Nudges are of two kinds: Pure and Moral.

Pure nudges are simple changes to a preexisting choice environment meant to counteract simple inattention or laziness. They seamlessly blend in with their environment. They are typically not consciously noticed by the decision maker. Grabbing a ceramic cup conveniently stacked next to the coffee machine instead of a paper one from the cupboard does not require you to think about saving the rainforest before your morning coffee. The less conscious the nudges are the less they are prone to wearing off or even backfiring, regardless of whether you agree with the goal of the nudge or not. 

Two other examples of pure nudges: a) Perhaps the most successful example is Defaults. Individuals defaulted into pension plans, insurance in air-travel, two-sided printing, or renewable energy for their home seem to stick with the option. People either don’t notice it or don’t take the effort to change it from default b) Salience has also proven to be effective in the long term. Placing vegetarian food on top of a menu makes it more likely that customers will select it, and real-time feedback while showering reduced energy consumption of hotel guests. 

In contrast moral nudges are those that are fun or trigger fear, shame, or pride, rewarding “doing the right thing” with psychological utility or disutility. The nudges are meant to be consciously noticed. The most prominent one being the use of Social Proof—“9 out of 10 people in your city pay their taxes on time—you are currently not one of them” or “Compared to your neighbors with similar sized houses, you consume far more energy” or “Will you vote on Sunday? We will call you again and ask about your experience.” 

Social proof is powerful, no question—the frantic toilet paper buying we have seen in the past weeks was an unintended testament to that. In the short run, moral nudges can generate significant effects, but long-term behavior change is seldom. Further, moral nudges run the risk of backfiring. Individuals asked to donate repeatedly decided to opt-out of communication altogether, and others who regularly came out badly in comparison to their neighbors’ energy consumption were willing to pay money not to be contacted anymoreDeliberate defiance of these appeals could also explain the groups of college kids who went on spring break despite the health warnings or the Danish teenagers who now drive over the bridge to Sweden to party “because lockdown is boring.”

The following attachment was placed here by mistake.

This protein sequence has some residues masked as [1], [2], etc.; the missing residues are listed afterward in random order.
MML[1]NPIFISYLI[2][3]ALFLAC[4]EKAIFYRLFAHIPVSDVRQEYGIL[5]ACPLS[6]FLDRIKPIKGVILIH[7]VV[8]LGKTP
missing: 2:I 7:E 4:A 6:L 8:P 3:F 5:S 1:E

Nudges can make it easier to do the right thing. All that said, taking past research in account, nudging on its own, whether moral or pure, won’t be enough to stimulate the required behavior change. The gap between what we want now (our lives to return to normal) and what we need to do (diligent maintain hygiene and continuous social distancing) is just too large. But that doesn’t mean lasting behavior change isn’t possible. We need to combine nudges with traditional economic incentives and regulations. Just like the traffic rules. We have laws, fines, and nudges (speed bumps or beeping seat-belts) that keep us and others safe on the road without invoking anxiety, shame, or fear every time we get into a car.

And designing the choice environment promoting/instilling long term habits. Example: Copenhagen, author’s hometown, has four large lakes in the city center, which have a small footpath around them that is popular for runners and people going for a stroll. At the start of the lock-down, the trail was converted to a one-way street to reduce the amount of tight face-to-face encounters. Currently, park guards control compliance, but already most people are in the habit of walking clockwise around the lake. A habit that can most likely be sustained with a simple sign and social norms.